Lockless, Maskless, Motherless on VL Day


A fierce gust of wind blows the paper placemats off the table, and my hair into my forkful of goulash.

Heaven.

Traffic roars, toxic fumes billow, bathe our food and our faces.

Heaven.

A spavined speckled pooch lifts a leg at the pole beside our table. Is yanked back in mid-trickle by his handler. Both, extremely pissed at the sight of us, impeding access to what is clearly a favourite pole.

Heaven.

A car alarm erupts a blare of earsplitting BEEP-BEEP-BEEP-BEEPs.

“Beep beep beep beep beep!” shrieks our 2-year-old baby girl. “Beeeeeeeep! Beeeeep!” her 4-year-old brother ecstatically commingles. The tot a table away bursts forth in screamy companionship.The thwarted dog howls. Several sets of parents bellow fruitless commands for silence.

Heaven.

Everybody is grinning. Holding napkins down, glasses up, and hair out of food.

Because this is the first time in a year; an endless, joyless, stifled, faceless and fear-filled year, that we have been permitted to be out, like this, all together. That this has been allowed us. To be in this place, this East Toronto patio outpost of Budapest, out of doors, far from our own houses and our own backyards, eating food cooked up and served, in person, by other people, people whose profession is cooking, eating on real crockery, with real forks and knives, raising real wine glasses; and, within chuckling and beeping and shrieking distance of complete strangers. Everyone’s face totally hanging out: fully revealed, not only eyes and eyebrows and furrowed foreheads and unstyled hair, but noses, mouths, chins. Chins! Nostrils! Lips! Stubble, lipstick! Teeth! All, except for the milling masked waitpersons. And even they are grinning with all their eyes.

So: blow, wind. Roar, traffic. Spew, fumes. Bleat, babies, and pee, pooches.

This is Heaven.

This is what VE Day must have felt like. VL Day: Victory over Lockdown.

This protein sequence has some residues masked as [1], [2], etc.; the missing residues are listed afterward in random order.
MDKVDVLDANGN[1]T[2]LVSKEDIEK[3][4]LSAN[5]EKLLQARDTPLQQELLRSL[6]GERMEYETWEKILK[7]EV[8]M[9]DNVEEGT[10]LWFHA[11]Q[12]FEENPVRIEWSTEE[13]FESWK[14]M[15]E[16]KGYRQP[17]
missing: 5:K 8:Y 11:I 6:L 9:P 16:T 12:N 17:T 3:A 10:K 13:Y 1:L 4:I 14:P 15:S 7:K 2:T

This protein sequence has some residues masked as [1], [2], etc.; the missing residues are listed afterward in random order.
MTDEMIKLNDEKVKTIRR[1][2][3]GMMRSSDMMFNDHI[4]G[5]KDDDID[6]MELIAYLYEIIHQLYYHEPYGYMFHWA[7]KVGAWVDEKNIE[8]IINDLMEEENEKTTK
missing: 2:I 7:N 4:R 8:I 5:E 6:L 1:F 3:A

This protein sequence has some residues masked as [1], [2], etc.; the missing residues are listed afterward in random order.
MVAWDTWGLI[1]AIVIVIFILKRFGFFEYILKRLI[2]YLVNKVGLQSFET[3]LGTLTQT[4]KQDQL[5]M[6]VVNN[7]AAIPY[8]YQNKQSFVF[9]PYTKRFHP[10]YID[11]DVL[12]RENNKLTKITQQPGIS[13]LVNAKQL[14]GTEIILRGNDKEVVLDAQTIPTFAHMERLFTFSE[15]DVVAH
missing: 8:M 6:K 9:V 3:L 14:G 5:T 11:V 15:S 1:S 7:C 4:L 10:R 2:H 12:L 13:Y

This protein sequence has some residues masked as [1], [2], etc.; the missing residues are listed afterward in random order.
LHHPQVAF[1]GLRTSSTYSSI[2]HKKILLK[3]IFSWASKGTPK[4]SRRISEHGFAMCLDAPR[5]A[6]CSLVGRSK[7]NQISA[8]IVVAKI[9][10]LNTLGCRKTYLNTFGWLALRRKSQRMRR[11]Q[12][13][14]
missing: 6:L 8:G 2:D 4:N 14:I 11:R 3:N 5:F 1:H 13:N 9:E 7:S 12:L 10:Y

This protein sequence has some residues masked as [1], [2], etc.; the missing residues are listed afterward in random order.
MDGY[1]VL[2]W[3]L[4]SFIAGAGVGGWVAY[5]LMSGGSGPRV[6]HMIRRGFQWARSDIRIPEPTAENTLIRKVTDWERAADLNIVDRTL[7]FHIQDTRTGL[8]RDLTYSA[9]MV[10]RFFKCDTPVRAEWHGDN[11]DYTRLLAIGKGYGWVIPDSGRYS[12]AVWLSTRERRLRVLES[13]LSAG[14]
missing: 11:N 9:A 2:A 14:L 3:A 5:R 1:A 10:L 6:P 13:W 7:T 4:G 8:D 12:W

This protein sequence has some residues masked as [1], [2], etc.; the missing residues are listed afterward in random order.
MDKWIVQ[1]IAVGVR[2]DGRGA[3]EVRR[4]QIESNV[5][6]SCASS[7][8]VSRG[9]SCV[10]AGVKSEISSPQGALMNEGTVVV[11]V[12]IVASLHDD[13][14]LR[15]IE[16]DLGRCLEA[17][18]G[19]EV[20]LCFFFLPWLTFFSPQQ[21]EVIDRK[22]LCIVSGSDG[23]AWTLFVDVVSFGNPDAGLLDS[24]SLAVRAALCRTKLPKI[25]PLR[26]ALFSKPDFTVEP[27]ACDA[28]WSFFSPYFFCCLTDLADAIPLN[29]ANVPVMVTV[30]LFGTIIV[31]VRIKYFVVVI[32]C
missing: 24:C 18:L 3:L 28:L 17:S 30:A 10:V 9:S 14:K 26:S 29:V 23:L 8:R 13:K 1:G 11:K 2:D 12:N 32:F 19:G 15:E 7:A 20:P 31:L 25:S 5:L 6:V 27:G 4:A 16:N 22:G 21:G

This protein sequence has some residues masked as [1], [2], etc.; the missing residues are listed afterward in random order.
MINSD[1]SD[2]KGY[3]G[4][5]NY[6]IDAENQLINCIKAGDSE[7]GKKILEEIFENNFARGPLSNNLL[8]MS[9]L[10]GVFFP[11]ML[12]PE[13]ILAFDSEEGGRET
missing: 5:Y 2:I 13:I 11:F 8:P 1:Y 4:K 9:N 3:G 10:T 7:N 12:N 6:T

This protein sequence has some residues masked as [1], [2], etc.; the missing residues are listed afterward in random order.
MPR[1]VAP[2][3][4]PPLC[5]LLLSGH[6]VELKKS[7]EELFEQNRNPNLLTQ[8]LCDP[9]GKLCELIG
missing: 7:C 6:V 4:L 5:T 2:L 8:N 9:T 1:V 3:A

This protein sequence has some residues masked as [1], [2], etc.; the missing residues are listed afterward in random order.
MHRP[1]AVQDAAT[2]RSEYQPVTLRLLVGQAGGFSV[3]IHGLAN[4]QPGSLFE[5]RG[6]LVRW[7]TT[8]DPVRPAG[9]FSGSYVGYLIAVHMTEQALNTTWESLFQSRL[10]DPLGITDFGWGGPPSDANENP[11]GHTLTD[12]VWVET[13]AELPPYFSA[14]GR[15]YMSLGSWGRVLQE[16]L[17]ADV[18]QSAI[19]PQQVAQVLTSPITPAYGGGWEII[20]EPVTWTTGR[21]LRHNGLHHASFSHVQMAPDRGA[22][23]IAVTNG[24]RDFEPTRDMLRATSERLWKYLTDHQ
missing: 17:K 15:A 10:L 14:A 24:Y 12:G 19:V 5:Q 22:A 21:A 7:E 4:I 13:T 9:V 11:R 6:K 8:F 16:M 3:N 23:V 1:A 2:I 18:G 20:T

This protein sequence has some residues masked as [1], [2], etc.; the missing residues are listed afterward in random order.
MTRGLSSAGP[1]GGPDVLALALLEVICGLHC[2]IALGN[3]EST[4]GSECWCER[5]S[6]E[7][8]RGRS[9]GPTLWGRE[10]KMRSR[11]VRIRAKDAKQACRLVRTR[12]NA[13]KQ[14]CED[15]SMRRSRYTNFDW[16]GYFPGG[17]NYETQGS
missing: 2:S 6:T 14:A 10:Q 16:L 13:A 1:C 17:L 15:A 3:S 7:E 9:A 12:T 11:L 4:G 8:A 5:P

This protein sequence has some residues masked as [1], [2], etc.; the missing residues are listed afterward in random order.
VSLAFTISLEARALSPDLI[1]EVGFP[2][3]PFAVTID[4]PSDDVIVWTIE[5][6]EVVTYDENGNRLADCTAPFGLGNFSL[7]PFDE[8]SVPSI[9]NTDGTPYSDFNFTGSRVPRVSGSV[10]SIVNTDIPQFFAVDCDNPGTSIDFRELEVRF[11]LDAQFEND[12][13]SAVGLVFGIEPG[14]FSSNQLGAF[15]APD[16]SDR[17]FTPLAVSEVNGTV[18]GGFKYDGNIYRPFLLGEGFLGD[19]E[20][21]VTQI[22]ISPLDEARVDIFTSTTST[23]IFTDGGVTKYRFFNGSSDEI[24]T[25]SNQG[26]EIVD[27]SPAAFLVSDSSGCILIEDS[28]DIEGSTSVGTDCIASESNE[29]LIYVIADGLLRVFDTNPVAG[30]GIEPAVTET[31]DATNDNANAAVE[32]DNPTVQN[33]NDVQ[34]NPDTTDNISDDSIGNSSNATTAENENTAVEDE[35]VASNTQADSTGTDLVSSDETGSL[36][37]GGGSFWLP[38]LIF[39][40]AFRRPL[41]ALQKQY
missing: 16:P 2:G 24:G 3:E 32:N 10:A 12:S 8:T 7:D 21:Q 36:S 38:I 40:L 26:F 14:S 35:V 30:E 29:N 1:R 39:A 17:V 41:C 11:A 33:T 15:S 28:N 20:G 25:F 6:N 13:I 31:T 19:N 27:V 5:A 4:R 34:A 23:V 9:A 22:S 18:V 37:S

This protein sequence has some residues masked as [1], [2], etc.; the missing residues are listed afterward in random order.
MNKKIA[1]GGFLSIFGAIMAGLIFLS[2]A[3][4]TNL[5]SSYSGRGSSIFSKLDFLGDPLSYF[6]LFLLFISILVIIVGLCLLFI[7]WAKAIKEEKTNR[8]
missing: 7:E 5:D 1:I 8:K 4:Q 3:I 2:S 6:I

The other evening, the first night post-Ontario lockdown, it was at an Italian patio downtown, long a favourite of family, and of the Toronto artiste community.

Here, after two martinis seriosissimi, which is to say bathtub-size, virtually unadulterated ice-cold gin, this mommy is speaking to the owner in what she believes is his language, and he is making as though he understands.

Holding tight to her third martinus, which nonetheless dribbles over occasionally, this mommy is up on her feet, dancing her unfettered Elaine-dance to the rock track, along with two couples of equally Elaine-dancer strangers. Mommy’s son is smiling gamely. His 13- year-old son, Mommy’s grandson, is practically rolling on the floor.

But the strangers, all keeping a similar dribblous grip on their glasses of drink, are rowdy with appreciation.

“You are such beautiful persons! Please to share my drink,” lilts one woman, dribbling half the dregs of her Negroni into my now-empty gin glass, the other half, into my son’s.

We clink, but we do not drink.

So: Clink, drinkers! Drink, clinkers! Dance, dribblers! Frolic, festivators! Speak Italian, motherless Mommy!

Because if Hell is other people, so is Heaven.

Especially, until the next lockdown.





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